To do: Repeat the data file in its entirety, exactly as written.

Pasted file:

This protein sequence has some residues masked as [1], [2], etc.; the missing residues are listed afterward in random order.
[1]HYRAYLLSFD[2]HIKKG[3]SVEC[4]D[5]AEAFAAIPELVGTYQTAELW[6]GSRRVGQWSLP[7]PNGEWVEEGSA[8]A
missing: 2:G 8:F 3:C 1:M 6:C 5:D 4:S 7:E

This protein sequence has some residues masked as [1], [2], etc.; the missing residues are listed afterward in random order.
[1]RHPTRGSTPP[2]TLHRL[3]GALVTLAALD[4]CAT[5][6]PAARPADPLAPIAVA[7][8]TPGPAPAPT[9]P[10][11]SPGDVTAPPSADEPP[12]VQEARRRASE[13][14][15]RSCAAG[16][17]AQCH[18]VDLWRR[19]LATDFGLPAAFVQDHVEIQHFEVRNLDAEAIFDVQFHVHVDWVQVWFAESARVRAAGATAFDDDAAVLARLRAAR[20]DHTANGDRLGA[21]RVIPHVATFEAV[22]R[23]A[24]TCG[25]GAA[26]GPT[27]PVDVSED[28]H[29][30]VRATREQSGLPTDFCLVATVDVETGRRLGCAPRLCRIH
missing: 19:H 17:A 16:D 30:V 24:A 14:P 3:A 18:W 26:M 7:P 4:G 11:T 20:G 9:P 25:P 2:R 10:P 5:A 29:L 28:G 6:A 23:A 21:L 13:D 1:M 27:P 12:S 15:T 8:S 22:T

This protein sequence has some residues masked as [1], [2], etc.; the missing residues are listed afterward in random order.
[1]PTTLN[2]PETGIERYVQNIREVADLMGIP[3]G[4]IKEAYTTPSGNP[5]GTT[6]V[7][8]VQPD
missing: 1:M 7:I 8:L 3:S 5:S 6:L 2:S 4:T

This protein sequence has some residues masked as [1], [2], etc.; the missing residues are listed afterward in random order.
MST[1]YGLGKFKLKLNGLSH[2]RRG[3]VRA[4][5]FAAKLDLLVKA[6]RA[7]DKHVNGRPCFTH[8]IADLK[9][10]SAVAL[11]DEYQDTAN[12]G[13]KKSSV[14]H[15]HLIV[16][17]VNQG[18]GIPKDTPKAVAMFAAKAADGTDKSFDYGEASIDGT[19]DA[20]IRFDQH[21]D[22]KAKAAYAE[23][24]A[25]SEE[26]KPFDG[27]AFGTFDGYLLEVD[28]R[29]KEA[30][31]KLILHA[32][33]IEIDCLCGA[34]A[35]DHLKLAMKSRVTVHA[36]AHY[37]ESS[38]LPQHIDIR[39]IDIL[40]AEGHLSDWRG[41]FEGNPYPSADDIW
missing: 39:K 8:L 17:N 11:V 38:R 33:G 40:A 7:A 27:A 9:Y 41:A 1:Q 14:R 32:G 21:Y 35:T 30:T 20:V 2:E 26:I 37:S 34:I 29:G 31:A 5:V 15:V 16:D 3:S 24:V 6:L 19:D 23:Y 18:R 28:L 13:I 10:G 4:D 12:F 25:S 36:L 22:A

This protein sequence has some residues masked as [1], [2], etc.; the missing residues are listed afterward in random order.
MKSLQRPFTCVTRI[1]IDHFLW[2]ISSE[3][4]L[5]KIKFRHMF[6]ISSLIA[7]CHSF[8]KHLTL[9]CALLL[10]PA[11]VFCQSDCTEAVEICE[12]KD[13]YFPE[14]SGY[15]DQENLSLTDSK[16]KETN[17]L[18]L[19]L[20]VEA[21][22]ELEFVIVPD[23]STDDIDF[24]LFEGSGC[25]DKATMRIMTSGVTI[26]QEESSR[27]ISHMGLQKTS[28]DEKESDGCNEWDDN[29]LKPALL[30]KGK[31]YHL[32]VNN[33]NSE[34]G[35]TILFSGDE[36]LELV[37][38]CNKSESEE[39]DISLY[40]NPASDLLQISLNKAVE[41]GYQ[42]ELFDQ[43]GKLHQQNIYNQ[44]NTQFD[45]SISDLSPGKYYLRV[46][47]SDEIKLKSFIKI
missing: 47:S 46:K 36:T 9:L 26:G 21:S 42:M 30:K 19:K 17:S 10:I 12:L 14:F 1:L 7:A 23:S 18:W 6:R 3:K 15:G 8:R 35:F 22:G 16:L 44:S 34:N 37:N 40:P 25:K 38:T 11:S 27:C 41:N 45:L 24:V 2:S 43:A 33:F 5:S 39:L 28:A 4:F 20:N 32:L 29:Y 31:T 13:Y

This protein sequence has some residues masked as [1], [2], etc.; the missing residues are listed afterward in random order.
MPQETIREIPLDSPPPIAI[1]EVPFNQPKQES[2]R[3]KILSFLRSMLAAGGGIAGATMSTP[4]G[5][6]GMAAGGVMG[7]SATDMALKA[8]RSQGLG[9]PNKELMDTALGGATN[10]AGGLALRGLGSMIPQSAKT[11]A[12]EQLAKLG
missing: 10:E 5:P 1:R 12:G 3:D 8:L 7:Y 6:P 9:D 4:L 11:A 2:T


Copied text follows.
This protein sequence has some residues masked as [1], [2], etc.; the missing residues are listed afterward in random order.
[1]HYRAYLLSFD[2]HIKKG[3]SVEC[4]D[5]AEAFAAIPELVGTYQTAELW[6]GSRRVGQWSLP[7]PNGEWVEEGSA[8]A
missing: 2:G 8:F 3:C 1:M 6:C 5:D 4:S 7:E

This protein sequence has some residues masked as [1], [2], etc.; the missing residues are listed afterward in random order.
[1]RHPTRGSTPP[2]TLHRL[3]GALVTLAALD[4]CAT[5][6]PAARPADPLAPIAVA[7][8]TPGPAPAPT[9]P[10][11]SPGDVTAPPSADEPP[12]VQEARRRASE[13][14][15]RSCAAG[16][17]AQCH[18]VDLWRR[19]LATDFGLPAAFVQDHVEIQHFEVRNLDAEAIFDVQFHVHVDWVQVWFAESARVRAAGATAFDDDAAVLARLRAAR[20]DHTANGDRLGA[21]RVIPHVATFEAV[22]R[23]A[24]TCG[25]GAA[26]GPT[27]PVDVSED[28]H[29][30]VRATREQSGLPTDFCLVATVDVETGRRLGCAPRLCRIH
missing: 19:H 17:A 16:D 30:V 24:A 14:P 3:A 18:W 26:M 7:P 4:G 11:T 20:G 9:P 25:P 2:R 10:P 5:A 29:L 28:G 6:A 23:A 21:L 13:D 1:M 27:P 12:S 15:T 8:S 22:T

This protein sequence has some residues masked as [1], [2], etc.; the missing residues are listed afterward in random order.
[1]PTTLN[2]PETGIERYVQNIREVADLMGIP[3]G[4]IKEAYTTPSGNP[5]GTT[6]V[7][8]VQPD
missing: 1:M 7:I 8:L 3:S 5:S 6:L 2:S 4:T

This protein sequence has some residues masked as [1], [2], etc.; the missing residues are listed afterward in random order.
MST[1]YGLGKFKLKLNGLSH[2]RRG[3]VRA[4][5]FAAKLDLLVKA[6]RA[7]DKHVNGRPCFTH[8]IADLK[9][10]SAVAL[11]DEYQDTAN[12]G[13]KKSSV[14]H[15]HLIV[16][17]VNQG[18]GIPKDTPKAVAMFAAKAADGTDKSFDYGEASIDGT[19]DA[20]IRFDQH[21]D[22]KAKAAYAE[23][24]A[25]SEE[26]KPFDG[27]AFGTFDGYLLEVD[28]R[29]KEA[30][31]KLILHA[32][33]IEIDCLCGA[34]A[35]DHLKLAMKSRVTVHA[36]AHY[37]ESS[38]LPQHIDIR[39]IDIL[40]AEGHLSDWRG[41]FEGNPYPSADDIW
missing: 39:K 8:L 17:N 11:V 38:R 33:G 40:A 7:A 27:A 9:Y 41:A 1:Q 14:R 32:G 21:Y 35:T 30:T 20:V 2:E 26:I 37:S 34:I 29:G 31:A 5:V 15:V 16:D 3:S 24:V 6:L 19:D 23:Y 18:R 28:L 13:I 10:G 4:D 12:F 25:S 36:L 22:A

This protein sequence has some residues masked as [1], [2], etc.; the missing residues are listed afterward in random order.
MKSLQRPFTCVTRI[1]IDHFLW[2]ISSE[3][4]L[5]KIKFRHMF[6]ISSLIA[7]CHSF[8]KHLTL[9]CALLL[10]PA[11]VFCQSDCTEAVEICE[12]KD[13]YFPE[14]SGY[15]DQENLSLTDSK[16]KETN[17]L[18]L[19]L[20]VEA[21][22]ELEFVIVPD[23]STDDIDF[24]LFEGSGC[25]DKATMRIMTSGVTI[26]QEESSR[27]ISHMGLQKTS[28]DEKESDGCNEWDDN[29]LKPALL[30]KGK[31]YHL[32]VNN[33]NSE[34]G[35]TILFSGDE[36]LELV[37][38]CNKSESEE[39]DISLY[40]NPASDLLQISLNKAVE[41]GYQ[42]ELFDQ[43]GKLHQQNIYNQ[44]NTQFD[45]SISDLSPGKYYLRV[46][47]SDEIKLKSFIKI
missing: 47:S 46:K 36:T 9:L 26:G 21:S 42:M 30:K 19:K 17:S 10:I 12:L 14:F 1:L 7:A 23:S 18:W 6:R 3:K 15:G 8:R 35:F 22:G 16:L 44:S 34:N 37:N 40:P 25:K 38:T 11:S 27:C 41:N 45:L 24:V 2:S 43:A 33:F 5:S 39:L 28:A 4:F 20:N 32:L 29:Y 31:T 13:Y

This protein sequence has some residues masked as [1], [2], etc.; the missing residues are listed afterward in random order.
MPQETIREIPLDSPPPIAI[1]EVPFNQPKQES[2]R[3]KILSFLRSMLAAGGGIAGATMSTP[4]G[5][6]GMAAGGVMG[7]SATDMALKA[8]RSQGLG[9]PNKELMDTALGGATN[10]AGGLALRGLGSMIPQSAKT[11]A[12]EQLAKLG
missing: 10:E 5:P 1:R 12:G 3:D 8:L 7:Y 6:P 9:D 4:L 11:A 2:T